The Red Flag is turning Blue as Sir Keir Starmer abandons Socialism and sets his eyes on Number 10 in 2024
Sir Keir Starmer with the man his spin doctors want British voters to forget, Jeremy Corbyn
THE STARMER PROJECT – A Journey to the Right by Oliver Eagleton (Verso, 2022) pp.288 £12.99 in UK/ $25.95 in Canada
Review by Trevor Grundy
It has been said, and in certain circles held to be true, that Britain acquired its empire in a fit of absent mindfulness.
As Britons prepare for the next general election in 2024, spin doctors with Oxbridge-gained degrees next to their names, are using their expensive educations to dream-up catchy and sometimes meaningless three-word slogans to win the votes of people they know next to nothing about in run-down parts of the country.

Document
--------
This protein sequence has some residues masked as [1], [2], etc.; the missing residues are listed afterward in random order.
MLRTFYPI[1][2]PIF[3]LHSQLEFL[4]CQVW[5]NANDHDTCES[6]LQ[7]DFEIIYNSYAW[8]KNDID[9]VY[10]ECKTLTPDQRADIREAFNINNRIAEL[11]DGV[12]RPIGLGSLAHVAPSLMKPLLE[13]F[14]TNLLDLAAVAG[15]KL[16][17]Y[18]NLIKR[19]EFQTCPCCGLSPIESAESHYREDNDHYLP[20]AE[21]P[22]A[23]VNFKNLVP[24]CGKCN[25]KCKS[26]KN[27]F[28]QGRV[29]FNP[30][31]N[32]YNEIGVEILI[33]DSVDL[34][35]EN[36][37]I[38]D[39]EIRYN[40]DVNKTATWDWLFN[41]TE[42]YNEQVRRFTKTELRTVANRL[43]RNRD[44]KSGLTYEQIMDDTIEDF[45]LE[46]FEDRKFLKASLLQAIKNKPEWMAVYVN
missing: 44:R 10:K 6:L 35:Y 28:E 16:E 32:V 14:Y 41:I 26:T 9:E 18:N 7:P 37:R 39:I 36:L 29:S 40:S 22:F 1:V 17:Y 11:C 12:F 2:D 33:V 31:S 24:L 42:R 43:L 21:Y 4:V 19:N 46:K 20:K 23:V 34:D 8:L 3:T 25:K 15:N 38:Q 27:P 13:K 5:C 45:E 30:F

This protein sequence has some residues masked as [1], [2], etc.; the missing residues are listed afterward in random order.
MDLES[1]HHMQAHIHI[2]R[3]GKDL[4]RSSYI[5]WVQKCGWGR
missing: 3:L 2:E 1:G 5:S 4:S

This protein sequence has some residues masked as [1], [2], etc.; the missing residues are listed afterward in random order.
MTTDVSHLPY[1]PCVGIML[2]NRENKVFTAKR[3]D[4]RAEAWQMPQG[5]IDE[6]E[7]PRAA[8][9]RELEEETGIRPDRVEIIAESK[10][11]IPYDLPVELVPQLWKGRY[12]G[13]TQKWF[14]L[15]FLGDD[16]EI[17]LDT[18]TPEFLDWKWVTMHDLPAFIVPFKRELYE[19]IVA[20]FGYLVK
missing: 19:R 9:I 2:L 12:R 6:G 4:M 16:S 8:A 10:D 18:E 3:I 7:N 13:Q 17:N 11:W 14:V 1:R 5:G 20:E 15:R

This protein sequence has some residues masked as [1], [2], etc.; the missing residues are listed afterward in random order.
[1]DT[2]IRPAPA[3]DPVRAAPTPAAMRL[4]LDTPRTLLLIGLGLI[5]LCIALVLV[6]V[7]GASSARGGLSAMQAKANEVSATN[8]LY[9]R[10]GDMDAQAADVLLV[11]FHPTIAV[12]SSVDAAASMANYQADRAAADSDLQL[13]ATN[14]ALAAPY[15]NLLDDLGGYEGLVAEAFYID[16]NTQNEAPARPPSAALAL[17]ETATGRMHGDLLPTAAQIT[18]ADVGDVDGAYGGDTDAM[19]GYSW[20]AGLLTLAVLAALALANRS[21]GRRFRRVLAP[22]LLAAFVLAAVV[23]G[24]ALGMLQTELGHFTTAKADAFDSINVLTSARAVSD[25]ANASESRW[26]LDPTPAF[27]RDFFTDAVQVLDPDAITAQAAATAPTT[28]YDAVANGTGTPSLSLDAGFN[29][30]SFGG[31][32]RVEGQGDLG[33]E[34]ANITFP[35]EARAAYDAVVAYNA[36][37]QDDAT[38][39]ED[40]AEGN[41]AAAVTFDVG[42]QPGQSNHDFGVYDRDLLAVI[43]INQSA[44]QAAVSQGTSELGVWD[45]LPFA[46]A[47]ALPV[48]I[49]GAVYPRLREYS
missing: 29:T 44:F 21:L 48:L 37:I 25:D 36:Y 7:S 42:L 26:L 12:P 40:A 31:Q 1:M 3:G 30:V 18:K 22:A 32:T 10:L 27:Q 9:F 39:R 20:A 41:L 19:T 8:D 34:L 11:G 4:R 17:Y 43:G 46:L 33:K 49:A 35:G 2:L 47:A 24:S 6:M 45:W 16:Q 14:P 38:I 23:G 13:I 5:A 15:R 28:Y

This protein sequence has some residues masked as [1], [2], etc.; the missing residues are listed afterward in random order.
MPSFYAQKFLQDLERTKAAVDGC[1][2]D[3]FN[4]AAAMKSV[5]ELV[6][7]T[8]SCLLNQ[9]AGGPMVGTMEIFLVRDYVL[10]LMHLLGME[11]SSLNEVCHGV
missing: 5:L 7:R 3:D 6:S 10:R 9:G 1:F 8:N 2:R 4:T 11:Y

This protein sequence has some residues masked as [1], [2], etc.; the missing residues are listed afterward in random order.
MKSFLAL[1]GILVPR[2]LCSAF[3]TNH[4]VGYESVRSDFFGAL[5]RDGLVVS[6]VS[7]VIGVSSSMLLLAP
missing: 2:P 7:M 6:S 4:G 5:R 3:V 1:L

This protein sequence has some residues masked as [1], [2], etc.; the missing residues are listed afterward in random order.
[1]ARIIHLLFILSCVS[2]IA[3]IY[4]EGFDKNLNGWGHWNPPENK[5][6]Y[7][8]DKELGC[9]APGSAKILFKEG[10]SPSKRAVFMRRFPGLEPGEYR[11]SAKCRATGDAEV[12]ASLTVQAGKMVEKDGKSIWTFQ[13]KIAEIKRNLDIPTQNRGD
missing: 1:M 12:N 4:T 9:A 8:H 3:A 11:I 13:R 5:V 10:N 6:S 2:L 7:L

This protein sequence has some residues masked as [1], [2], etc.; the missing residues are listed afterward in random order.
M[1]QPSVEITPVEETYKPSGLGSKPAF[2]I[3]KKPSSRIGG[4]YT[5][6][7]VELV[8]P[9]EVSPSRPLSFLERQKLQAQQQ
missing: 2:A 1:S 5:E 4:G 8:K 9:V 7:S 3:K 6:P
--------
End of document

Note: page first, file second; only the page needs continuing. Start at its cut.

As slogans roll out of their ever-open mouths, most assume (or wishfully hope) that voters have short memories and that they see the years 2015-2200, when millions of people admired and applauded Jeremy Corbyn as leader of the Labour Party, as yet another fit of national forgetfulness.
That not so long ago millions of people supported Jeremy Corbyn and his pre-Tony Blair socialist policies. And whats loosely called The Establishment whoops with delights.
This week, The Spectator magazine named Sir Keir as Politician of the Year. When he went to the rostrum to receive this ‘honour,’ there were roars of approval from Conservative MPs.
Leftists say they’re gob-smacked.